By Anne B. Colwell, CEO
Cape Cod Child Development

“Merger” and “Acquisition” seem to be scary words in the nonprofit world, but invigorating words in the for-profit arena.  Could it be the mission-driven nonprofit world is more focused on a smaller, targeted service?  How about the theory that a for-profit organization is just simply more competitive and wants to grow revenue?  Nonprofits are seen as softer, kinder entities, and acquisitions give the impression of negativity and loss.  For-profits may be viewed more as a business model that acts in a manner that drives profit, sometimes at the expense of human capital.  Perhaps the types of professionals that lead organizations tend to fall into two general motivational categories—intrinsically and extrinsically valued.  There, of course, is no actual clear answer—only the remaining question about why the concept of creating more greatness by combining resources has not taken hold in the nonprofit world in the same way as in the for-profit world.

As the CEO of a nonprofit on a 70 mile peninsula with two small islands (good guess—Cape Cod!) and over 1,000 nonprofit agencies, it is clear we can see the opportunities for (nonprofit) mergers and acquisitions.  Our agency is one of the largest nonprofits in the region, especially within the child and family services sector.  Roughly two-thirds of the Cape’s nonprofits provide services to children and families with significant overlap of services and missions.  All of these hundreds of nonprofits have CEOs/Executive Directors and most have financial/human resources management, marketing, development, and administrative support staff—all functioning outside the direct services provided to clients.  Many of these agencies have outstanding leadership and staff but, conversely, many do not.  Many are utilizing effective technologies, evidence-based practices, and good operational excellence processes but, in reality, many probably are not.  There is only one fair reality when we look from afar and in general terms—the total amount of money available is not being spent in the most effective ways.  We know this by just simply looking at the administrative costs of running so many nonprofits in a relatively small geographical footprint.

Let’s take a closer look at the nonprofit world.  In any given year, there will be a dollar figure that accounts for all the financial resources and funding opportunities for nonprofit entities.  It is a sizable figure, relatively speaking, whether it is international, national, regional, or community-based.  At the end of every year (fiscal or calendar), it represents the total investment in the nonprofit service-based sector—regardless of the source of revenue.  If one considers the holistic approach, it is very logical to want to combine all nonprofit revenue streams into one number and understand the value of what that revenue truly means to a community or larger scope, as appropriate.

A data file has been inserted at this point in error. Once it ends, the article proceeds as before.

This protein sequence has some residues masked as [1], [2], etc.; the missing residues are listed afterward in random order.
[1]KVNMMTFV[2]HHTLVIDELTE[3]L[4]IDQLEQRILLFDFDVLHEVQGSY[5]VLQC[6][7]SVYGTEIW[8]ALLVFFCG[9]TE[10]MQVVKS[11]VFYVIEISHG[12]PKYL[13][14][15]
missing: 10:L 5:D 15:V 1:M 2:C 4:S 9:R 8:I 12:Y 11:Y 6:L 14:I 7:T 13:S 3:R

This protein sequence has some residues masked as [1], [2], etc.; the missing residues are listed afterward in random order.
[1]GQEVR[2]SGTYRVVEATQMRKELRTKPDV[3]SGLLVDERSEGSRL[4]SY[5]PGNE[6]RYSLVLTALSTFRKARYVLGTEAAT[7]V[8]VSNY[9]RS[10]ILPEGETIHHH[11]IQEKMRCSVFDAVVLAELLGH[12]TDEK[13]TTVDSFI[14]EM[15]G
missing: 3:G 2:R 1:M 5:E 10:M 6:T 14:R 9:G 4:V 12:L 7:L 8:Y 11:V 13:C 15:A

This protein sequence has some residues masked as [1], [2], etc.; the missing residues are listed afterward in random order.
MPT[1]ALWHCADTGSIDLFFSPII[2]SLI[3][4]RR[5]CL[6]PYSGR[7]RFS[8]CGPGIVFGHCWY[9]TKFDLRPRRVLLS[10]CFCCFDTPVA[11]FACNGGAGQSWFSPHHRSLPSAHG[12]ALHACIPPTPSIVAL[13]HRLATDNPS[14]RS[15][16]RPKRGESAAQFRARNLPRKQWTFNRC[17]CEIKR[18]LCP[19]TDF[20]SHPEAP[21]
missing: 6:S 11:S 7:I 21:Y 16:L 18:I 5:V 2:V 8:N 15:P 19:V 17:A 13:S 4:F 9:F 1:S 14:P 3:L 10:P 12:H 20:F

When we think about potential mergers and acquisitions, we must first consider a collective impact mindset.  If we merge, will it create more services, better quality, enhanced employee satisfaction, improved productivity, or an enriched customer experience?  We seek a win, win, win situation (triple wins), meaning it is a win for all agencies, a win for our agency, and, most importantly, a win for our children and families.  We know we can create more operational efficiency and lower administrative costs but there also must be a mission-driven connection to helping the same demographic.

Not all mergers and acquisitions are losing propositions for human capital—people!  In fact, many mergers and acquisitions provide far greater opportunities for growth and intellectual stimulation.  Although there may or may not be some transition of leaders and staff, in my experience, the newly merged entities realize new outcomes, different challenges, and professional growth that could never have occurred in the previous agency.

As nonprofit agencies struggle with Executive Director Transitions, reduced funding/revenue, and increasing administrative burdens, the answer may well lie in a merger or acquisition.  Yes, it is daunting, scary, and unfamiliar to navigate a nonprofit merger, but the benefits can be dramatic for a community.  The greater ability to provide much-needed food, housing, health, education, clothing, referrals, and all types of services to children, adults, and families can dramatically outweigh the doubt to move forward.

If mergers are not possible, another great option to consider is strengthening strategic partnerships, shared services, and collaborations.  Why not combine efforts, space, and talent if you serve the same demographic in the same area?  Identify the cross-over points of services, how each agency brings unique products/services to the community need and work together to provide more that is similarly missioned.  There may be nothing more impressive to donors, funders, and foundations than to see nonprofit agencies working smarter together.

In the nonprofit world, we are definitely “better together” and “stronger united”—let’s all consider an approach going forward, whether a merger, an acquisition, a strategic partnership, or a simple collaboration, that can change our communities … the world is waiting!